- 2015 Federal Election
Cancer can be beaten, says local survivor
A story of cancer defeat was told at Chilliwack Mall last week, by local resident Marlene Nash.
She spoke to a small audience about her own battle with breast cancer, in hopes of encouraging more women to be pro-active about their health.
“Although breast cancer is a terrible disease and it is terrifying to be told you have it, you should know that it is not a death sentence,” she said.
Her diagnosis came in 2002, just two months after retirement. Her diagnosis came from a combination of mammograms, x-rays and self-examinations. But the most important tool seems to have been her own determination to find answers.
Her story started when a lump was found during one of Nash’s routine mammograms, in her left breast. She prepared herself for the worst, and went in for a needle biopsy.
However, the biopsy was cancelled at the last minute because the lump had “disappeared.”
“I can’t even describe the emotional state I found myself in after hearing this,” she said. “I couldn’t even remember driving home.”
But about six months later, she found a lump herself - in her other breast. An ultrasound revealed nothing of concern and she was told to not worry.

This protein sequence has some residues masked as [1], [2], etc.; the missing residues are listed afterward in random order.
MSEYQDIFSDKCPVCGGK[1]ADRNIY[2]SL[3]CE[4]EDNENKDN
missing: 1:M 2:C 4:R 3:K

But she persisted, and soon found she did in fact have breast cancer.
“The shock of receiving that type of news is overwhelming and leaves you numb, scared and desperate,” she said.
Nash eventually had a complete mastectomy, reconstruction and chemotherapy. She continued a fairly active life, enjoying curling and other activities. And now she’s a paddler with Spirit Abreast, a dragon boat team consisting of breast cancer survivors.
“Being a member of this team has been a life-changing experience and has proven to me that faith, hope and determination cannot only move a mountain, it can raise an 800-pound boat up on top of the water and push it 500 metres in under three minutes.”
The Telus Tour for the Cure will continue its journey across B.C., inviting locals throughout 24 communities to tell their stories of survival. They will also be providing 42 aboriginal breast health sessions around B.C. this year, wrapping up in November. The tour is being organized by the Canadian Breast Cancer Foundation.
Mammograms are free once a year for women over 40, however only 49 per cent of women who are eligible are using the service.
The foundation hopes to increase the usage to at least 70 per cent. Besides regular screening, women can decrease their chances of breast cancer by quitting or never starting smoking, and by opting for a lower-estrogen dose birth control pill.
Only five to 10 per cent of breast cancer cases are thought to be hereditary.
Last Friday’s event also included MLA Barry Penner.
“As a cancer survivor myself, I can attest to the importance of early detection,” Barry Penner said.
The tour is in Abbotsford this week, at Seven Oaks Shopping Centre.
Editor's Note: Read Marlene Nash's story in her own words at www.theprogress.com